I work in image analysis. The major advantage of this is that when I criticise shows like 24 and Spooks for their utterly preposterous image enhancement software I can do so with a vague air of authority. But it's not usually very exciting; not the kind of science that they can make a CSI style show about (although I thought that about maths, and they went ahead and made Numb3rs anyway*). So I was glad to see a forensic image analysis story in the Times today. It is the story of a very stupid paedophile who photographed himself sexually abusing young boys and put the photos on the internet. To prevent his arrest, he fired up some art package or other and distorted his face until you couldn't tell who it was.
He used a fairly standard distortion that most packages call "twirl" or "whirlpool". This was not smart. Had he used "blur", he'd still be loose. Had he used "pixellate", he'd be on the streets. Those effects destroy image information. But he used "twirl". The thing about "twirl" is that it's technically a transform: it doesn't remove any information from the picture, and that means you can reconstruct the original, with a little patience and preferably a copy of MATLAB. Unfortunately, my laptop with MATLAB installed is currently not working, so I can't fire it up and show you how to do this, but I can explain it. First, here's the image he released and the image the police reconstructed from it:
Image source: AFP
The effect is pretty simple, and you've probably already figured out how it's done, but to make it explicit, here it is in mathematical terms. Working in polar coordinates, you shift the image in θ, where the shift (which we should call Δθ) depends on R. (If you're not familiar with the notation, R is the distance from the centre of the swirl and θ is the angle that distance is at.) For full nerd points, here's the equation:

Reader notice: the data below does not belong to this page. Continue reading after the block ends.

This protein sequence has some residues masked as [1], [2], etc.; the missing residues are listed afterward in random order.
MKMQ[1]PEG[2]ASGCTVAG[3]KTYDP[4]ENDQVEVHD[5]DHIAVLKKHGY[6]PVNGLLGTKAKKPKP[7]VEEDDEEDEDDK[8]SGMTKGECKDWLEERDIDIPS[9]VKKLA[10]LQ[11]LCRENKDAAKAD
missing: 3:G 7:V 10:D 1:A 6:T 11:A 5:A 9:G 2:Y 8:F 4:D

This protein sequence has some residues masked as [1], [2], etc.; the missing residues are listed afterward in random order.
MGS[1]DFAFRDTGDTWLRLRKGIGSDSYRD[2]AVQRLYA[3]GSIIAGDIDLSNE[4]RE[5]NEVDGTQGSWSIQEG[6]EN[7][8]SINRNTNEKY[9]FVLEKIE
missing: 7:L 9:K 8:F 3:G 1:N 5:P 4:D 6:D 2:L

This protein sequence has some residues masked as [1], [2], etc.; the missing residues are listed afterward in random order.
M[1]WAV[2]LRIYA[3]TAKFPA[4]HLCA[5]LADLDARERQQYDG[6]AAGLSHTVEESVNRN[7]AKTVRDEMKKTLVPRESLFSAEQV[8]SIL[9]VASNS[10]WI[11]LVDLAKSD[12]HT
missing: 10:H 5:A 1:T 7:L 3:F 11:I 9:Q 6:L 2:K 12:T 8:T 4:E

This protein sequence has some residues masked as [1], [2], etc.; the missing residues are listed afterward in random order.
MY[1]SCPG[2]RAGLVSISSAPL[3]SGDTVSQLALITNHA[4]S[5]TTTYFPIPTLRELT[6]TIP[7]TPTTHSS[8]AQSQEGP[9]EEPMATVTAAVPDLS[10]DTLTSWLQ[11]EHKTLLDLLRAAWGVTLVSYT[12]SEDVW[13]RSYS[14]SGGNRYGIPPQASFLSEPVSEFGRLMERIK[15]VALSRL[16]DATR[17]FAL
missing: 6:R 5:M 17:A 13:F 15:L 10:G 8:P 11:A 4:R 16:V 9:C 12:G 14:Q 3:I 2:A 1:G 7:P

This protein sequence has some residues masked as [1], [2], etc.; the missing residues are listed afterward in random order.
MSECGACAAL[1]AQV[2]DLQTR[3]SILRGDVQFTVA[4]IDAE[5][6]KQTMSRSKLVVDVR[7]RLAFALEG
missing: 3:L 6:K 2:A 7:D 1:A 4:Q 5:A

θf = θi + S × f(R)
More generally it should be θf = θi + f(S, R), but the art package designers probably didn't set out to make this difficult. They probably didn't expect it would be used in this way.
I've used S as the strength of the effect that you get to choose. The simplest way to undo this effect is to simply apply the same distortion in the other direction: subtract S × f(R) and you get θi back. First we need to know where the centre of the swirl is, but that's relatively simple. The patterning behind him shows us the edge of the circle, so finding the centre isn't too hard, and that's led to people (such as what is at the moment the only commenter on the Times article above) saying that this should have been an easy fire-up-PhotoShop-and-press-twirl fix. Problem is that all paint programmes use a slightly different f(R). So really you're just left playing around with something like MATLAB to find a f(R) that works. That's why the reconstructed image above still looks a bit like he's hypnotising you with his Scary Eye.
My preferred approach would be to knock up a MATLAB interface that let me draw a f(R) on a pair of axes and then showed me the image it resulted in. I reckon I could detwirl that image to a recognisable whole in an afternoon. And yet...
The hunt began three years ago when German police discovered about 200 photos on the internet of a man sexually abusing young Asian boys. But the man's face had been digitally scrambled and it was only 11 days ago that German police were finally able to reconstruct an identifiable image of the man who had eluded them for so long.I can't imagine how you could spend three years on that. If you can't do it to a good approximation in a week then it's probably impossible, and if you can then I don't see how there could be three years of work in it.
There are 200 images, of course, but it's safe to assume he's used the same software to do each one. There aren't many distorts that don't destroy the image information, so probably many of those images were useless. The rest, you can reconstruct in the same way. They'll use the same f(R).
It's not as simple as it looks at first glance, but... I just can't see three years' work in that. Doing it in a couple of months would have got him caught much sooner. Also now, of course, they have to computer-graphically age the image three years.
Well. Perhaps if my laptop is mended I shall have a go and see how hard it actually is, and then I'll be able to say properly. But probably by the time my laptop gets fixed I shall be too distracted by the flying pigs and so forth.
Still, it could happen.
*I'm given to understand that the maths in Numb3rs was mostly pretty good, although they did approximate e to three.